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Using netcat (nc)
25 can be replaced with the friendly value (smtp). Check error code for result or use -v option to echo output
nc -z localhost smtp && echo open || echo closed
nc -zv host protocol
netstat will list all open ports on the system, unix sockets, tcp sockets and udp sockets. the t flag limits to tcp ports the l flag limits to listening ports and the n flag disables the translation of port to service ( ie :25 displayed instead of :smtp ). then grep for the port you are interested in preceeded by a colon.
Check trough unix sockets if tcp port is open or close
Gets your IP address and has a shorter URL.
No junk, no pipe, one command, no subcommand - KISS
Why use many different utilities all piped together, when you only need two?
Nethogs groups bandwidth by process.
Requires software found at: http://lpccomp.bc.ca/remserial/
Remote [A] (with physical serial port connected to device)
./remserial -d -p 23000 -s "115200 raw" /dev/ttyS0 &
Local [B] (running the program that needs to connect to serial device)
Create a SSH tunnel to the remote server:
ssh -N -L 23000:localhost:23000 user@hostwithphysicalserialport
Use the locally tunnelled port to connect the local virtual serial port to the remote real physical port:
./remserial -d -r localhost -p 23000 -l /dev/remser1 /dev/ptmx &
Example: Running minicom on machine B using serial /dev/remser1 will actually connect you to whatever device is plugged into machine A's serial port /dev/ttyS0.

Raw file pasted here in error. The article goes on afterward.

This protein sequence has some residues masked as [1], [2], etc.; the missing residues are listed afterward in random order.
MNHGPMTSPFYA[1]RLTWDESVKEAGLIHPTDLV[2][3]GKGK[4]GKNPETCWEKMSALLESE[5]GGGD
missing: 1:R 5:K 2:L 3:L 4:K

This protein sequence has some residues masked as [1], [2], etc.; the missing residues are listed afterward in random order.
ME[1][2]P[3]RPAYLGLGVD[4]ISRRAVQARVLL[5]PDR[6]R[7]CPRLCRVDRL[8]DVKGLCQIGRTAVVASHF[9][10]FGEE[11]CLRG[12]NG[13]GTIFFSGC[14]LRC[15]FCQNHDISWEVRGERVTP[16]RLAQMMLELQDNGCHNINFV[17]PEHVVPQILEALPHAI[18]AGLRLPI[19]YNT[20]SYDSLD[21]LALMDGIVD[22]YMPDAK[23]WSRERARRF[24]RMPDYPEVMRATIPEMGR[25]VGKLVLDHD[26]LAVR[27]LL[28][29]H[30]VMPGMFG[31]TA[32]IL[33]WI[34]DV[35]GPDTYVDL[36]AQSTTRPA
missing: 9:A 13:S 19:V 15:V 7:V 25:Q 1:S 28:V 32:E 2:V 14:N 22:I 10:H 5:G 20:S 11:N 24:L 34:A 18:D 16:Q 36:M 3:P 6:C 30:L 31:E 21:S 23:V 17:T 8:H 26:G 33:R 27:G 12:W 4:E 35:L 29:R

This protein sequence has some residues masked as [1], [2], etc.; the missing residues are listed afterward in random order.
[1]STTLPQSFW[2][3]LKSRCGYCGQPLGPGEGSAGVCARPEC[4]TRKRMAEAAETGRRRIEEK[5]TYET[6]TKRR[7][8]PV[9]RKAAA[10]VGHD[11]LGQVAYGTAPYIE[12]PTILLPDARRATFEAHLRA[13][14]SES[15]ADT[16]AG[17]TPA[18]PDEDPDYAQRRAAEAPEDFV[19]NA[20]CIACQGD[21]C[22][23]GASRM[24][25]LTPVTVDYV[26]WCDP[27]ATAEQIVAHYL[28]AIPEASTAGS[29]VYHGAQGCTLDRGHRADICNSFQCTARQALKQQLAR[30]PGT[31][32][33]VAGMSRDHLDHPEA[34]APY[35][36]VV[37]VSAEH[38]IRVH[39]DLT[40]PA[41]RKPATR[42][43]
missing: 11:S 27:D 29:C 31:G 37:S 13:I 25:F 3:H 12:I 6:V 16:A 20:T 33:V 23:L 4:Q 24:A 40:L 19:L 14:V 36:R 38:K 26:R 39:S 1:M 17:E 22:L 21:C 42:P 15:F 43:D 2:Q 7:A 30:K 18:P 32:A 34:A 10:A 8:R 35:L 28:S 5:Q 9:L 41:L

Super fast way to ftp/telnet/netcat/ssh/ping your loopback address for testing. The default route 0.0.0.0 is simply reduced to 0.
Replace 500ms by the desired delay.
To remove it: sudo tc qdisc del dev lo root netem delay 500ms
you can use a pair of commands to test firewalls.
1st launch this command at destination machine
ncat -l [-u] [port] | cat
then use this command at source machine to test remote port
echo foo | ncat [-u] [ip address] [port]
First command will listen at specified port.
It will listen TCP. If you use -u option will listen UDP.
Second command will send "foo" through ncat and will reach defined IP and port.
no need for installing mii-tools, all generic tools
working under archlinux.
looks at html for "ip" (it's a CSS class), then a little of cut and egrep to get IPv4 address.
I use this oneliner into conky.
Flush the DNS cache under Ubuntu (Debian?)
Does a ping scan on the local subnet and returns the IPs that are up